Visa & Passport
Minimum validity of travel documents
France is a member of the Schengen Agreement.
- There are normally no border controls between countries that have signed and implemented the treaty. This includes most of the European Union and a few other countries.
- There are usually identity checks before boarding international flights or boats. Sometimes there are temporary border controls at land borders.
- Likewise, a visa granted for any Schengen member is valid in all other countries that have signed and implemented the treaty.
Citizens of Albania, Andorra, Antigua and Barbuda, Argentina, Bahamas, Barbados, Bosnia and Herzegovina, Brunei, Canada, Chile, Costa Rica, Croatia, El Salvador, Guatemala, Holy See, Honduras, Israel, Macedonia, Mauritius, Monaco, Montenegro, New Zealand, Nicaragua, Panama, Paraguay, San Marino, Saint Kitts and Nevis, Seychelles, Taiwan and Uruguay, as well as British Nationals (Overseas), arepermitted to work in France without the need to obtain a visa or any further authorisation for the period of their 90 day visa-free stay. All other visa-exempt nationals are exempt from holding a visa for short-term employment if they possess a valid work permit, with limited exceptions. However, this ability to work visa-free does not necessarily extend to other Schengen countries. For more information, visit this webpage of the French Ministry of Foreign Affairs.
Foreign nationals who are not visa-exempt (e.g. South Africans) must make a 'declaration of entry' (déclaration d'entrée) at a police station or to border inspection personnel if they arrive in France directly from another country of the Schengen Area (e.g. Italy), unless they hold a long-term visa or residence permit issued by a Schengen member state. Their passports will be endorsed by the authorities to prove that such a declaration has been made. This government webpage (in French) provides more information.
If you intend to stay in France for longer than 90 days, regardless of purpose, an advance long-stay visa is always required of non-EEA or non-Swiss citizens. It is almost impossible to switch from a "C" (visitor) entry status to a "D" (long-stay) status from inside France.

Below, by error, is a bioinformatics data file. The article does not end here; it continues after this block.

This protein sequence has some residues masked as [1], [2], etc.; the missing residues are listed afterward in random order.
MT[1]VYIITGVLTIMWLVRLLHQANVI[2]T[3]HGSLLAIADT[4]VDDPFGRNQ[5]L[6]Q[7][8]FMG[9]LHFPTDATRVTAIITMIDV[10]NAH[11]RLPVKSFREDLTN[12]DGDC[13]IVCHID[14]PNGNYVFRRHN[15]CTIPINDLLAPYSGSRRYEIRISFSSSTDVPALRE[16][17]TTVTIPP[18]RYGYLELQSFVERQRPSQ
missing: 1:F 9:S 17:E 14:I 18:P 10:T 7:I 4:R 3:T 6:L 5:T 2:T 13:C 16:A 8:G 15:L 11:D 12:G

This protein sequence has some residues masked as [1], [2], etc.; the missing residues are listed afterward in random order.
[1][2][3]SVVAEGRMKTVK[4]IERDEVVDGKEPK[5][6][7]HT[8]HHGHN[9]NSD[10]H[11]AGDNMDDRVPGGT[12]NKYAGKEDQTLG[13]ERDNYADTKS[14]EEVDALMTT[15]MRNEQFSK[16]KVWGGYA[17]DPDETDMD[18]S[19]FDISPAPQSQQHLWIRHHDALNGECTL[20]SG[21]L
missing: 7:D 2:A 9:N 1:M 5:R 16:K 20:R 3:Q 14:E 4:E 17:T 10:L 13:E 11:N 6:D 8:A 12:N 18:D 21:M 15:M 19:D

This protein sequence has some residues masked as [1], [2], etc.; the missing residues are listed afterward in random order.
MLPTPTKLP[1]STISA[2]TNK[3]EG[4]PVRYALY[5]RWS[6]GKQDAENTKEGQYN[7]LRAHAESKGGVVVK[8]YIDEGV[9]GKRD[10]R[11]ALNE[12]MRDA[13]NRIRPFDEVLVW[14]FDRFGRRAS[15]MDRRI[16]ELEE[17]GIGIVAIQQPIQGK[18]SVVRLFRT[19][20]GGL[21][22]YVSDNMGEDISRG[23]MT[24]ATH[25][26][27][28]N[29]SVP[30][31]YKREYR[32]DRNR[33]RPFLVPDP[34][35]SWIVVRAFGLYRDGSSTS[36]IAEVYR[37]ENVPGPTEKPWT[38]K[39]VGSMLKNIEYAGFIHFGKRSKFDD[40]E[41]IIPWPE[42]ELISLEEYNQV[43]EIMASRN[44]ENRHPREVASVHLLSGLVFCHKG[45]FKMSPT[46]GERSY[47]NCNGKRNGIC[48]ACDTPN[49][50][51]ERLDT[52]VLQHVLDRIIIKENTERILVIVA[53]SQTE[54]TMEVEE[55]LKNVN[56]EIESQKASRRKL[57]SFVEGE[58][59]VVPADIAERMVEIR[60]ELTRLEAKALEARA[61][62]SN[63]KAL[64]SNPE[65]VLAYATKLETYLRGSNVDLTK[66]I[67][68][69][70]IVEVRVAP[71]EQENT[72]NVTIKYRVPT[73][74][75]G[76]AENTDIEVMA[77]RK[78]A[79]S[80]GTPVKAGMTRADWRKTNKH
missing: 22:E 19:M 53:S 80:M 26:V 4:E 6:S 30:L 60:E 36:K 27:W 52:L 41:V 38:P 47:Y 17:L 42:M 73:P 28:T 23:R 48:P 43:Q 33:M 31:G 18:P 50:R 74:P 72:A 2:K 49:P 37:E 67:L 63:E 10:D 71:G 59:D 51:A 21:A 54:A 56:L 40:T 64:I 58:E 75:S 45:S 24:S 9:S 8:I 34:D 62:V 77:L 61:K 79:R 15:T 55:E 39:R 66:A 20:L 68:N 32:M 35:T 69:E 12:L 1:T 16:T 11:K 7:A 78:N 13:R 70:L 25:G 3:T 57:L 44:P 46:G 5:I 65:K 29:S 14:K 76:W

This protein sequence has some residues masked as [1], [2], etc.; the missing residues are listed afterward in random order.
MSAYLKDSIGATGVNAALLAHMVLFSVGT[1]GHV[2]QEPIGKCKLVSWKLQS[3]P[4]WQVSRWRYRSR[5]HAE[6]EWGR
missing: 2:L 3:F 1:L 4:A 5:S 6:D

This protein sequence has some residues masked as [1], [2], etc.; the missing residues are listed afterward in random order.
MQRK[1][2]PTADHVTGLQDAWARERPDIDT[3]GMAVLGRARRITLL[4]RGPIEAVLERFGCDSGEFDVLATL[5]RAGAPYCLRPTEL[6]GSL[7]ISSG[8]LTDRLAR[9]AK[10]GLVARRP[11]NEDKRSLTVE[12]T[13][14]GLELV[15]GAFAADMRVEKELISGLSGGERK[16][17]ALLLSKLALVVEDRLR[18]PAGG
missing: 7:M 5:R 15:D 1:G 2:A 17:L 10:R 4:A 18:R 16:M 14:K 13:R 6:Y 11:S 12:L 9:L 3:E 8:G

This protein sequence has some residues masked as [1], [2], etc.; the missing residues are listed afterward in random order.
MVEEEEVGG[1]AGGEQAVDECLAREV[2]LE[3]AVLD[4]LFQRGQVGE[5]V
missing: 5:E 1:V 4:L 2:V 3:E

As of 2009, certain categories of long-stay visa, such as "visitor" (visiteur), family (vie privée et familiale), "student" (étudiant), "salaried worker" (salarié), and "short-term worker" (travailleur temporaire), do not require persons to obtain a separate residence permit (carte de séjour) for the first year of the stay in France. However, the long-stay visa must be validated by the OFII within three months of entering France. This is done by sending in a form to the OFII received along with the visa with the address of residence in France, completing a medical examination, and attending an introductory meeting to validate the visa. As of 2013, the tax paid to OFII must now be paid at the consulate where the visa is obtained. The validated visa will serve as a residence permit and, likewise, allow travel throughout the other Schengen countries for up to 90 days in a 6 month period. After the first year, however, and for many other visa categories which state carte de séjour à solliciter dès l'arrivée, a carte de séjour is required. Consult the OFII for more information.
Note that French overseas departments and territories are not part of the Schengen Area and operate a separate immigration regime to metropolitan France.